Student and administrator swap places

Ken Sun and Jana Luker walked a mile in each other's shoes. / Photo: Owen Egan
Ken Sun and Jana Luker walked a mile in each other's shoes. / Photo: Owen Egan

A view from the other side

By Neale McDevitt

By her own estimation, the last time Jana Luker sat on the student side of an undergraduate class “the Earth’s crust was cooling.” But on March 16, Luker, Executive Director of Services for Students and one of the University’s funnier administrators, found herself trying to keep up in Biology 201.

“I didn’t have a clue,” she said with a laugh. “How humbling is that?”

Luker was shadowing Ken Sun (U2 Chemistry) as part of the Student Organization for Alumni Relations’ annual Trading Places event in which a McGill administrator swaps roles with an undergraduate student.

Actively involved in student politics, an executive member of the Scarlet Key Society and the former editor of the McGill Tribune, Sun is no stranger to meetings. But on March 13, when he tagged along with Luker for a day, he was struck by her workload. “She has an extremely structured agenda, with meetings stacked back-to-back,” he said. “It’s amazing how many people want some of her time.”

More than anything, Sun appreciated getting a glimpse of what goes on behind closed doors at McGill, in particular, the delicate diplomacy often required to achieve consensus. “Meetings with administrators are so much more nuanced and subtle than student meetings,” said Sun. “You really have to pay attention. It was wonderful to be exposed to a side of McGill that we all know about but most of us never see.”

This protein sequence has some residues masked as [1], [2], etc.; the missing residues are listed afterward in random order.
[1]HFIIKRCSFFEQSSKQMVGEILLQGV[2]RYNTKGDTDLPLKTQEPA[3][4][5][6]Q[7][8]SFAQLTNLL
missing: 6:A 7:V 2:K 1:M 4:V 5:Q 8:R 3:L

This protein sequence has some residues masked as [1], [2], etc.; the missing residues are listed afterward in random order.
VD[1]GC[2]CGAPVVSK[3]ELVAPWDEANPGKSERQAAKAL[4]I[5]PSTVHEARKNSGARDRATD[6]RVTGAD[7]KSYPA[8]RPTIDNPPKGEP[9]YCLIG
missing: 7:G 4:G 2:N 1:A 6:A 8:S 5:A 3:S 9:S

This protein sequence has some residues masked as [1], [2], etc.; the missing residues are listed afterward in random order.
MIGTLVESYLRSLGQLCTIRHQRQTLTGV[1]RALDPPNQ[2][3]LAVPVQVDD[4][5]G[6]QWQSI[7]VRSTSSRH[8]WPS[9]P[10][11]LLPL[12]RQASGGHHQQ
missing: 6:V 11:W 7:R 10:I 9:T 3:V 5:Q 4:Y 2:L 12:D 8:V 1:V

“And you learned a dozen new acronyms,” added Luker with a laugh.

For her part, Luker relished the chance to connect with the constituency she serves. “It is an incredible opportunity for me,” she said. “It is a reminder, a confirmation, of what I do every day.”

“It’s like Ken said; we know all about McGill, the classes, the amazing students – but it is another thing seeing these people in action. It makes me very appreciative of what we have here.”

Appreciative as Luker may have been, she had trouble concealing her joy when Sun told her that one of the classes they were to attend together the next morning had been cancelled. “No physical chemistry? Darn,” she said with a laugh. “I guess I get to sleep in and go for coffee.”